9. Randy

    Randy Long timer

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    Not mine.











    It's adjustable from about an inch shorter to around an inch longer than stock. :D

    Of course, I didn't make it that way for the reason you mean, but simply because I wasn't sure how much to change it. Plus, I wanted to be able to change the length if needed in order to compensate between a bare bike, and one fully laden with gear. I haven't noticed a change though I'm uncertain what you mean by "intense use". Mine only gets used to hold up a static bike when parked. :dunno
  10. NJ-Brett

    NJ-Brett Brett

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    I do not think a lot of people figure this out, their ego gets in the way.
    I went from a 1200 sportster and a DR650 with mods to a TU250 and a TW200.
    Over time, I found them to be the most fun bikes I have had in 50 years of riding.


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  11. slownold

    slownold Adventurer

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    Well, after 6,300 kms, it appears my head stem bearings have packed it in. My current commute sees me riding through a square in North Adelaide ie, four tight corners. In the last few days, I've noticed that taking those corners has become difficult... well, not smooth and this morning, I realised that when stationary, the steering is notched to straight ahead.
    So what to do?
    I was heading down to my dealer at the time (not THAT sort of dealer, my motorcycle dealer). Discussing it with the service manager, he said they'd be happy to have a look at it, but it was unlikely to be a warranty repair (note - 6/19 build date, bought in Feb and its done 6,300 kms) because Royal Enfield regard head stem bearings as a consumable item, much like a chain or tyres. I can't say I was impressed.
    So now what? Regrease and readjust? Fit new bearings? If so, balls or tapered rollers? Buy a GS and hate myself?
  12. Eatmore Mudd

    Eatmore Mudd Mischief on wheels.

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    The home market is their bread and butter, no way they would they risk p*****g them off with two different performance levels. That and the more alike they can mass produce them the cheaper it is. Also tied with fuel economy, the thing India is nutso about, is price.

    So back to cams. Pre unit Bullet cams. The difference between Redditch made and Chennai made cams is so small you'd need a cam grinder shop to mic the difference in dimensions. Performance wise they are definitely different. Stuff a pair of Redditch cams in and the bike starts the same idles the same runs the same except it winds up tighter a touch quicker and doesn't fall flat on its face at 55-60.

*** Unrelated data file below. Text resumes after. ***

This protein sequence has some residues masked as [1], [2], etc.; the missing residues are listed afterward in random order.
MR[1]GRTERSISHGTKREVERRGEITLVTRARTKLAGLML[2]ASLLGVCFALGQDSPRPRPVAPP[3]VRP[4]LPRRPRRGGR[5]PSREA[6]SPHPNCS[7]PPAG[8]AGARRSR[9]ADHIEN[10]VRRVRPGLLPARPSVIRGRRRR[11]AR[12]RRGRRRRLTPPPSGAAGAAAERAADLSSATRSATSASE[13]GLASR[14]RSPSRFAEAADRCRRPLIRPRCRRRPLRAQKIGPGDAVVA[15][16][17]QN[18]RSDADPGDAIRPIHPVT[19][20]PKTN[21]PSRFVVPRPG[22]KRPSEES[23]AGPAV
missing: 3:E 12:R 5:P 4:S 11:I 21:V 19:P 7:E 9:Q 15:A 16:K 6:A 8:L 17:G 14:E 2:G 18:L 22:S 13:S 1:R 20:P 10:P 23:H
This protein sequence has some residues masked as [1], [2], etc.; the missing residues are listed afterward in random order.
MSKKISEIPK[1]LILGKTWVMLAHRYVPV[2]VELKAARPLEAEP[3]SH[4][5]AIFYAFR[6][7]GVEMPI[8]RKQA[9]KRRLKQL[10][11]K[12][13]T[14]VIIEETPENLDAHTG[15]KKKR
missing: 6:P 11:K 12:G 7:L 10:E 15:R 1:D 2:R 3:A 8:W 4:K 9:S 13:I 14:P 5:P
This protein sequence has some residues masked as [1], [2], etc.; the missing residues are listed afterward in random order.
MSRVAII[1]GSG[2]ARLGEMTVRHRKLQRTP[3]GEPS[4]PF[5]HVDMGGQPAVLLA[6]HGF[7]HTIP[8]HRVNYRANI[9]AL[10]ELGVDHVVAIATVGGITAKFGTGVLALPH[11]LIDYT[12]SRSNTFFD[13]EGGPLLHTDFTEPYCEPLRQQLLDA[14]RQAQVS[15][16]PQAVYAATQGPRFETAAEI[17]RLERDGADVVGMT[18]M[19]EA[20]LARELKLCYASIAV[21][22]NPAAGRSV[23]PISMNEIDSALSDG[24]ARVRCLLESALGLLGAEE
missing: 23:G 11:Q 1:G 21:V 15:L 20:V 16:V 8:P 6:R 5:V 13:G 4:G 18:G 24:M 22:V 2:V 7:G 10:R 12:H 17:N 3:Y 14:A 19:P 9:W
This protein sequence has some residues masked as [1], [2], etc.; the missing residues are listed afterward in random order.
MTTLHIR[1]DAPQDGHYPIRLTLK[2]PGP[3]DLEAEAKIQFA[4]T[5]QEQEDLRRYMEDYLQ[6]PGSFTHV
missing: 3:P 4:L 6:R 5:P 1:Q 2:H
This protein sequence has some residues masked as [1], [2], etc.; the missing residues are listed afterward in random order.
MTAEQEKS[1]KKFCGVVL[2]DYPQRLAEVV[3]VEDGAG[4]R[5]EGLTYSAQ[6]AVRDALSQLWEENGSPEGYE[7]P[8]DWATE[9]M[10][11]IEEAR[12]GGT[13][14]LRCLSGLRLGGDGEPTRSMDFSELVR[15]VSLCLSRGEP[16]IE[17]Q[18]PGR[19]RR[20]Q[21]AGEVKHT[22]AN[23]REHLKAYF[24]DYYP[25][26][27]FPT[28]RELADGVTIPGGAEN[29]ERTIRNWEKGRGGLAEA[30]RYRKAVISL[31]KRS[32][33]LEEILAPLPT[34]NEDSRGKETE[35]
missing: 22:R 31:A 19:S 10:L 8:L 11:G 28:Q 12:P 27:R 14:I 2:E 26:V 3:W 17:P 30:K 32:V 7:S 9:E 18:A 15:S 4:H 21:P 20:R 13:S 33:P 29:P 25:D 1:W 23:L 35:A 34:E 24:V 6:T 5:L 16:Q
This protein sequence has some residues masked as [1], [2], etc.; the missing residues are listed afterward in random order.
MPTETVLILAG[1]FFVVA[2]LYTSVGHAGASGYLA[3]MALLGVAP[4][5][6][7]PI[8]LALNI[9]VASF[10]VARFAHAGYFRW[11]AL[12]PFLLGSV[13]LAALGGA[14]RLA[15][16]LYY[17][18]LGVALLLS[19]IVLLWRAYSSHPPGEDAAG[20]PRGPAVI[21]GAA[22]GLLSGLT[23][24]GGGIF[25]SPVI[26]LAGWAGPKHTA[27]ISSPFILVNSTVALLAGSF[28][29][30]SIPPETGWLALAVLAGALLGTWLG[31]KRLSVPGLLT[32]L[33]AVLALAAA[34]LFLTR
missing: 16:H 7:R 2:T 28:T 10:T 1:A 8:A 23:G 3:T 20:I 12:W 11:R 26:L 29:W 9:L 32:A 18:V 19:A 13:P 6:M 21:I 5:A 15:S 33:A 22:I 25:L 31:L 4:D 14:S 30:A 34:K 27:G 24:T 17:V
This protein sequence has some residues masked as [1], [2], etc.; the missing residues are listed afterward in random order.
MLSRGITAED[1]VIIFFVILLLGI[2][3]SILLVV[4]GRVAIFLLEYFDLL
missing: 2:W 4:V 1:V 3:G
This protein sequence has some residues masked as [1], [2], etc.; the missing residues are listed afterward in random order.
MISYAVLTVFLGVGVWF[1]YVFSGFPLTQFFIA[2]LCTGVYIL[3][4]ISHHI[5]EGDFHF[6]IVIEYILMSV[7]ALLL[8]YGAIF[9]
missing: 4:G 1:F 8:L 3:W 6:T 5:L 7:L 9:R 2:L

Now that the two year warranties if the first US batch have expired I think we'll start seeing more folks start pulling some hidden ponies out it
  13. sam2019

    sam2019 Been here awhile

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    It is a well known weak spot and RE does well not to include it into warranty otherwise they would be overrun :-)
    I had the bearings changed 3 times within 25.000km, then changed to German made SKF and since then no more problems. It seems the Indian SKF factory uses steel of lesser quality. Also the engineering is not really that smart, the entire construction is susceptible to water ingress. Someone here had a solution with a modified spray can cup. RE has issued a water shielding thingy but it seems not to solve the problem 100%. Whenever I come back from a longer ride in rough terrain I re-adjust the steering and once a year I open it to check grease and overall situation of the t-stem.
    some sources you can find here:
    https://himalayan-tools.com/maintenance-tips/
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  14. slownold

    slownold Adventurer

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    Thanks. Interesting about the bearings.
    And that link is a good resource. Thanks. It's been bookmarked for future reference. (can't say I was happy reading about the stators - I've got a carby model)
  15. BurnieM

    BurnieM Long timer

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    Absolutely. You will not hear it with an exhaust change. :-)
  16. ruckus430

    ruckus430 Adventurer

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    Dealer says my Lake Blue just hit the warehouse, I know nothing about this bike it was an impulse buy based on looks, but I know what I want lolololol boxes full of parts in my garage waiting to be installed
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  17. slownold

    slownold Adventurer

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    The little brutes are so cheap that you can afford to spend heaps of bits and bobs. The hard bit is deciding what to get next :jack

    And lake blue, that's a ripper colour :rayof
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  18. ruckus430

    ruckus430 Adventurer

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    A definite plus is that once fully customized to your liking is still cheaper than the competition. Almost spent as much on the parts and adventure riding gear as the price of the bike but that is definitely a personal choice and not mandatory.
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  19. HaveACuppaTea

    HaveACuppaTea Adventurer

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  20. HaveACuppaTea

    HaveACuppaTea Adventurer

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    Look forward to your results Randy. Should be interesting!